GAINESVILLE, Fla. — For all of us who wondered whether Coach Bobby Bowden could ever win them all, quarterback Chris Weinke could ever win a big one and receiver Peter Warrick could make peace with the state of Florida, the answers after Saturday are "stay tuned," "ask the Florida defense" and "smile for the camera."
Florida State's 30-23 victory over Florida before a crowd of 85,747 at Florida Field turned Gator fans away into the night and the bowl championship series rankings into simple math.
Was it pretty? No.
Was it easy?
If you call knocking down a Hail Mary pass in the end zone on the game's last play easy, well, it was a romp.
But the BCS' crystal ball became crystal clear in the end.
With the victory, No. 1 Florida State (11-0) clinched a spot in the Jan. 4 Sugar Bowl and yet another shot at the national championship.
"It's no secret," Bowden said of the Sugar Bowl bid, "we will accept it."
The opponent has not been determined, although No. 2 Virginia Tech can almost assuredly clinch the other berth with a win Friday against Boston College.
We say "almost" because there are computers involved and there are no doubt wonks in Lincoln today trying to figure out how one-loss Nebraska can ace Virginia Tech out of the Sugar Bowl spot.
But the stage is set for Bowden, Weinke, Warrick and the Seminoles.
Bowden, who recently turned 70, has won 303 games in his illustrious career but has never put together an unbeaten season. The galling part is that two of his sons, Tommy at Tulane and Terry at Auburn, have completed the trick.
A victory in the Sugar Bowl would give Bobby his sweet finish.
Yet, in the waning seconds Saturday, Bowden wondered again about his fickle fate. His Seminoles had seemingly put the game out of reach, 30-16, with 6:03 left on Weinke's 27-yard scoring pass to Marvin Minnis.
But "the Swamp" does not surrender wins easily. Florida, which had kicked the ball around the yard for 3 1/2 quarters--"Hate to play so stupid you don't give yourself a chance to win the game," Gator Coach Steve Spurrier said--mustered its first offensive touchdown with 3:33 left and then got the ball back on its own 12 with 59 seconds remaining.
Bowden could believe what he was seeing.
'My Lord," he said. "Here we go again."
Two years ago at the Swamp, Florida drove 80 yards in three plays at game's end to pull out a 32-29 victory, a defeat that still gnaws at Bowden.
Saturday, Florida (9-2) again got a game-tying shot, but Jesse Palmer's last-second fling into the end zone fell incomplete.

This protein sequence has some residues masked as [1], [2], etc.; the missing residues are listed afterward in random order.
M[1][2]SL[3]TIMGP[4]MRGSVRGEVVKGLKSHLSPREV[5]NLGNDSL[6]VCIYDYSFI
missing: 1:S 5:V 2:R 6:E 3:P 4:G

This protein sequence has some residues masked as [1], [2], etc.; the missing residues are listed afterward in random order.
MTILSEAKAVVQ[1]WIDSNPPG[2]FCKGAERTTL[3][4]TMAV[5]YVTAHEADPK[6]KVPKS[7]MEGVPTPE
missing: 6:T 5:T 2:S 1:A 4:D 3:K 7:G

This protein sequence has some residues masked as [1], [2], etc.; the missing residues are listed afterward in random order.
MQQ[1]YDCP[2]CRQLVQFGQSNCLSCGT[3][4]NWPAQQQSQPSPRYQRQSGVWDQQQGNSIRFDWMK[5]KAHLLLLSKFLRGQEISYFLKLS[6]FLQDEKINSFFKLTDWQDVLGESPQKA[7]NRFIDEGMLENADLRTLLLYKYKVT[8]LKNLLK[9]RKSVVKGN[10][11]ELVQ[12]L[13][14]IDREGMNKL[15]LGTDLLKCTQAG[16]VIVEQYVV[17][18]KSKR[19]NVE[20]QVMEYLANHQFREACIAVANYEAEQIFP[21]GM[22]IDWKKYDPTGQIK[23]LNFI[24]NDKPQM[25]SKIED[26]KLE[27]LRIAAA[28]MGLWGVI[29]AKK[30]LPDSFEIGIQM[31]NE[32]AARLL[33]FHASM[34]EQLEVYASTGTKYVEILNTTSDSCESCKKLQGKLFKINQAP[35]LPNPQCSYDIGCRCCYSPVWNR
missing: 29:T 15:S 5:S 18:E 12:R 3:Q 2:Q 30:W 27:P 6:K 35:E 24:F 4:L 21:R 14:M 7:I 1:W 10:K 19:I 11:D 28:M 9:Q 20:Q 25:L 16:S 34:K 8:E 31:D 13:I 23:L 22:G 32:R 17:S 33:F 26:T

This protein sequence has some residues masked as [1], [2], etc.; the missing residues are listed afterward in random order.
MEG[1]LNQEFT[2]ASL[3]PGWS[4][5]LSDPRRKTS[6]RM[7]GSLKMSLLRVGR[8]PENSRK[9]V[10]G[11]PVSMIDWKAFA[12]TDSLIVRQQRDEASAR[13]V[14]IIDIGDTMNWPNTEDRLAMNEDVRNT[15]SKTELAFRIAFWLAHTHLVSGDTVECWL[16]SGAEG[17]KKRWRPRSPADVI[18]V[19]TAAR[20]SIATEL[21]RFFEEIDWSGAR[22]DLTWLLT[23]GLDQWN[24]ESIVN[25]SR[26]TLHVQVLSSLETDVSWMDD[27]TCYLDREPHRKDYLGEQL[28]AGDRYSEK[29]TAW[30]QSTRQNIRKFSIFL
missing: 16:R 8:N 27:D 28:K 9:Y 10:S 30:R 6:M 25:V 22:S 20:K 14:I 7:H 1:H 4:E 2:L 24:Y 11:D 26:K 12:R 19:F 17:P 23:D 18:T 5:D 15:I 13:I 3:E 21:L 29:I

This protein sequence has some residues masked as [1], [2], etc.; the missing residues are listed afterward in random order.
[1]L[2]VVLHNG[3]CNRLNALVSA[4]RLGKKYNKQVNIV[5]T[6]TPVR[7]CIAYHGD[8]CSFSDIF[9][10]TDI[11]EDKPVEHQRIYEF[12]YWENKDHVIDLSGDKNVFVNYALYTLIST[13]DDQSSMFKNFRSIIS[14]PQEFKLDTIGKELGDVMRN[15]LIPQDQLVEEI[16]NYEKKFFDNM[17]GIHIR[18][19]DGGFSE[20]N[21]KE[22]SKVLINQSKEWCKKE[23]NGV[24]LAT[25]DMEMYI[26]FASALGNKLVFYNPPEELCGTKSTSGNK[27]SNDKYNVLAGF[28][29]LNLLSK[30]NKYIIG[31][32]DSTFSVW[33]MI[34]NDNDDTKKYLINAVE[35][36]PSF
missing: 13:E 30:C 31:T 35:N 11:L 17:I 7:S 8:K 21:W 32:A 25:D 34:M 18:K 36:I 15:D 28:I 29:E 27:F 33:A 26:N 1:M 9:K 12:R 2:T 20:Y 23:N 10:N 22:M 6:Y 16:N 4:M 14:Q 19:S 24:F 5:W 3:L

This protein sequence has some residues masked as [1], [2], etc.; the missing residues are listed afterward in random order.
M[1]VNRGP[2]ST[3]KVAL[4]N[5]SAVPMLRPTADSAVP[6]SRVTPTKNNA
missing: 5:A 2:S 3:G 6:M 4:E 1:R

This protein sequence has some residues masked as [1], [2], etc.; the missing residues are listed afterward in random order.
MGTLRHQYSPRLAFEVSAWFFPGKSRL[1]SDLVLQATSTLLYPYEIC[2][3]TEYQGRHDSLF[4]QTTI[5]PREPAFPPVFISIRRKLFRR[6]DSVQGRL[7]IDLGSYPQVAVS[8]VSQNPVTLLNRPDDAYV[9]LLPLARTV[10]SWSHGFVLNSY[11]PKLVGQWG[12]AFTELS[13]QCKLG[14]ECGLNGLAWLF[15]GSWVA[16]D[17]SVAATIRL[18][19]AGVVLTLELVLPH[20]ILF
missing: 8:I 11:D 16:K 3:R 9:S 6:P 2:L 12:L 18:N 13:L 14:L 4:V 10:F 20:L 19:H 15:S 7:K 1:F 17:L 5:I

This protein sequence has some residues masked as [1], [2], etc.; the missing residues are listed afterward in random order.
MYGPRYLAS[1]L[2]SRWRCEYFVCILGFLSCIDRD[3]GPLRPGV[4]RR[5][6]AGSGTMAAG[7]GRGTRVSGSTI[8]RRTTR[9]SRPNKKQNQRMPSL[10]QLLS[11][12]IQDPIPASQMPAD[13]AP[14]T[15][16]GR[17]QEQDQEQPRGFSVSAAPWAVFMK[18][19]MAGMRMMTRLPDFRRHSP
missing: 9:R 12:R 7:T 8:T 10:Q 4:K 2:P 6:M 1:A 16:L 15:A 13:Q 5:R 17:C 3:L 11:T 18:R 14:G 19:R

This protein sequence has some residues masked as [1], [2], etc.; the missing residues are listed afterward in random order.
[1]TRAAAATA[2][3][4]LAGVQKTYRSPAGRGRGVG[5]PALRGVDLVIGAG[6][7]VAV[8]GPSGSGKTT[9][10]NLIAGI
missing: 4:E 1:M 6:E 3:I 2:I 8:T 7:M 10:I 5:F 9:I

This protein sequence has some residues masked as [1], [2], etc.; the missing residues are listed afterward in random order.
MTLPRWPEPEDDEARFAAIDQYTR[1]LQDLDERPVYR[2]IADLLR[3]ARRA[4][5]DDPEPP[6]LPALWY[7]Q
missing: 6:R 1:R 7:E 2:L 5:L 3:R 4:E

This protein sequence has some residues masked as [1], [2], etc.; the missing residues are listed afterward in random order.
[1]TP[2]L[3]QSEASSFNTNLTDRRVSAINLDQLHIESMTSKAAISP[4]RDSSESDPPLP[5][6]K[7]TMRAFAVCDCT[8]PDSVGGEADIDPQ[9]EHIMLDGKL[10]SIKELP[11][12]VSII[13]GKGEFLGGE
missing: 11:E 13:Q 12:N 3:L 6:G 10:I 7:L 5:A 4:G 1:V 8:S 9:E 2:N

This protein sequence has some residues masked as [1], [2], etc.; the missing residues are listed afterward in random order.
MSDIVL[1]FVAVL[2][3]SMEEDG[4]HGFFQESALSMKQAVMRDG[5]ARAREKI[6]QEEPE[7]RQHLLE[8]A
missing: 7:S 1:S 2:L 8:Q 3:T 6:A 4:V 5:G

"Oh, man, if they'd have gotten that one," Bowden said later.
But they didn't, and Florida lost for only the fourth time at home in the 1990s, thanks in part to 15 penalties for 93 yards.
Weinke, the team's 27-year-old junior, missed last year's Florida game because of a neck injury that required surgery.
"I went through hell last year, not playing," Weinke said. "I don't even want to talk about it."
And despite starting the game with 24 touchdown passes, his credentials were not secured. He had never played against Florida, in a setting like this, for stakes this consequential.
Would he wilt under the pressure?
The question was at issue in the third quarter, with Florida State clinging to a 13-9 lead, when Florida cornerback Bennie Alexander intercepted a Weinke pass and returned it 43 yards for a go-ahead touchdown.
The crowd noise was deafening.
"But they were not going to rattle me," Weinke said.
Seminole offensive coordinator Mark Richt understood that, in this moment, Weinke's career was being defined.
But Richt said Weinke never flinched.
"He's as business as it gets," Richt said. "I didn't even have to encourage him. He's like 'Yeah, whatever, what's the next play?' I didn't even have to explain to him, 'Don't worry about that pick,' because he doesn't need to hear it."
After the interception, Weinke and the offense scored 17 unanswered points. For the game, he completed 24 of 36 passes for 263 yards.
"He's a different style than Charlie Ward," Richt said of Weinke, "but he's as tough as they come, mentally."
Maybe not as tough as Warrick, though. Gator fans pounced on the senior receiver, arrested in early October for his part in a clothes-buying scam at Dillard's department store in Tallahassee. Fans waved Dillard bags at him from the stands. Some wore T-shirts emblazoned with the word "Heistman," and taunted with insults.
"The fans didn't play a factor with me," he said. "I heard some of that stuff, but I blocked it out."
Warrick answered in his own way. He caught nine passes for 90 yards and had 26 yards in five carries, including a dazzling four-yard, second-quarter run to give his team a 10-0 lead.
Because of the Dillard's incident, for which he pleaded to misdemeanor charges, Warrick probably lost his chance to win the Heisman Trophy. He said he still wanted to be invited to Heisman ceremonies in December.
"I deserve to go," he said. "But if I don't get invited, I still got invited to the national championship."
Warrick, it appeared, had at last put the story behind him.
In the visitors' locker room, after most reporters had left, three Florida Highway patrol officers approached Warrick near his stall.
No, an outstanding performance. The officers asked to have their pictures taken with Warrick.
No mug shots this time.
Warrick happily obliged.